Age: 37 | Location: Cheshire, UK
In the time between now and when I called up The Carpenter, the week before last, he’s had another baby. Well, his wife has. Now he’s a father of five.
About six o’clock in the morning, he tells me, that’s when his alarm usually gets him out of bed. I imagine it’s probably his newborn which woke him today.
‘I don't sleep a lot ‘cause I've always had the idea I'll sleep when I'm dead. Yeah, life is for living, not for sleeping. I probably get five or six hours. I get up, watch on, put my clothes on, phone in my pocket, go downstairs, fill the kettle up, make two cups of tea.'
'I like to have two cups of tea at the same time: big cup, small cup. You can drink the small one quicker and then the big one follows it up.’
I wonder if there’s a specific type of tea he insists on having. PG Tips? Tetley?
‘I'm a bit of a tea connoisseur. I like Ribbons, which you can only get mail order.’
And after the cups of tea? For breakfast?
‘I have four Weetabix and I have two slices of toast. I like the toast to go cold so the butter doesn't melt.’
As we chat, it becomes clear that The Carpenter needs this kind of fuel. He works long hours, ticking boxes for his boss at his day job and then getting on with his own projects when he gets home each night. He builds furniture: tables for his friends, shelves for his family. When I ask him what the best part of his job is, that’s his answer.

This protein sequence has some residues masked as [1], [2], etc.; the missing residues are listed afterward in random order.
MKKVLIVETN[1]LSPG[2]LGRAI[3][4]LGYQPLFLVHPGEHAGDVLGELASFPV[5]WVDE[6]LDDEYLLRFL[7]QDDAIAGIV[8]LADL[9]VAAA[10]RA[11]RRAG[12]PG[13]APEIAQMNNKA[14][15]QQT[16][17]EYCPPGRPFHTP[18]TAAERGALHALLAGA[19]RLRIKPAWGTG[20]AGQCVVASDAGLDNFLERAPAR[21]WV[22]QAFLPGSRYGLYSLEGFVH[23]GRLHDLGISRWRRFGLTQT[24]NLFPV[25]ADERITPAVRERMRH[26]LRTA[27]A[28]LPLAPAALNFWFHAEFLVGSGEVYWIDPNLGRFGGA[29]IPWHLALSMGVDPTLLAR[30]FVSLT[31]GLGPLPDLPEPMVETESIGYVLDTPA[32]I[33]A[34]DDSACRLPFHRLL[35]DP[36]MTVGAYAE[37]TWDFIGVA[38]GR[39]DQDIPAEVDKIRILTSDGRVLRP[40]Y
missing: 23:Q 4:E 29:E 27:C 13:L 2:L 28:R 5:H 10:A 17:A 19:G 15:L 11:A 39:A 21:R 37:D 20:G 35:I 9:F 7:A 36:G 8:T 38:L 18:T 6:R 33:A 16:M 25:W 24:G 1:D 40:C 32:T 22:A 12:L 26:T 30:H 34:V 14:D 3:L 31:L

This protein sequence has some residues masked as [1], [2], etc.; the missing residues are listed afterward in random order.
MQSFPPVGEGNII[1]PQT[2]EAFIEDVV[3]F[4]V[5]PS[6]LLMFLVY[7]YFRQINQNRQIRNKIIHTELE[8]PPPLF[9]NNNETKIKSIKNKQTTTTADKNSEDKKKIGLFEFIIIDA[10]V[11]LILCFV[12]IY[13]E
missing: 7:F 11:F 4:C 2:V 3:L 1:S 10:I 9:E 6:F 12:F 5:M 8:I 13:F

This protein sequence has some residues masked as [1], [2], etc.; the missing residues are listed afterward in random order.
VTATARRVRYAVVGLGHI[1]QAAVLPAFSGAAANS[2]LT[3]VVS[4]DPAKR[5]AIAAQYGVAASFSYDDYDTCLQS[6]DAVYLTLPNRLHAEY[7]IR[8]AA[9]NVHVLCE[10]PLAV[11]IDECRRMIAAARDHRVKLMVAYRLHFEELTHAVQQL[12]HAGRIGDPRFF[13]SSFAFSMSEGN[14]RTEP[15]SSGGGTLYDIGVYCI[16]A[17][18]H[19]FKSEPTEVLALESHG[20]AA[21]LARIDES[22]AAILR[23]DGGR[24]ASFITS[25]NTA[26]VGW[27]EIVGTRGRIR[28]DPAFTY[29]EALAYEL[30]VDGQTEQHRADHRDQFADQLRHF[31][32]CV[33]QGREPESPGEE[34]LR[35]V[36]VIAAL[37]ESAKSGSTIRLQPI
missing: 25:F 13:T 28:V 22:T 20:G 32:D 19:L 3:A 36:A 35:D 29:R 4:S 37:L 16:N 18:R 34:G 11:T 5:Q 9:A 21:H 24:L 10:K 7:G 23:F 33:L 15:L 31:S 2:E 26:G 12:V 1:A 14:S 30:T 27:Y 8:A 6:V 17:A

‘Oh, it's definitely gotta be the creative aspect of it. Being able to express yourself. I'm in the process of doing a YouTube channel, well, been on it for a bit now, and I’m planning on doing like tutorials for building cabinets and all that sort of stuff.’
He’s an expert in his craft, certainly, but he’s also humble. He shrugs off the idea that there might ever be a point where he’ll stop learning how to make things.
‘I'll never be a master of it, to be honest with you. There will always be something I can improve on. Because it’s that vast and varied. The minute you stop doing something, your ability to do it becomes less, because you focus on something else. So it's like a constant merry-go-round.’
Maybe that’s the reason he keeps buying new tools. Or why tools keep being advertised to him. He tells me his Instagram feed is full of saws and screwdrivers and other things he doesn’t need.
‘I've spent quite a bit of money on tools. Obviously it's my job, but there's been some that's just been utter shit. I bought a really, really big circular saw and it's too big to use. It cost like 350 quid.’
Now the saw lives in the back of his van.
‘Occasionally, it comes out for a walk’.
But The Carpenter is saving up for something more serious. To clear his debts.
‘I’m on a debt purge at the minute. It’s a few debts.'
'I'm just trying to relieve the pressure that I need to earn a certain amount of money, because with everything going on, it's just getting harder and harder to live.’
He lets a thick cloud of vape smoke out of one side of his mouth.
I ask him whether he used to smoke and he nods.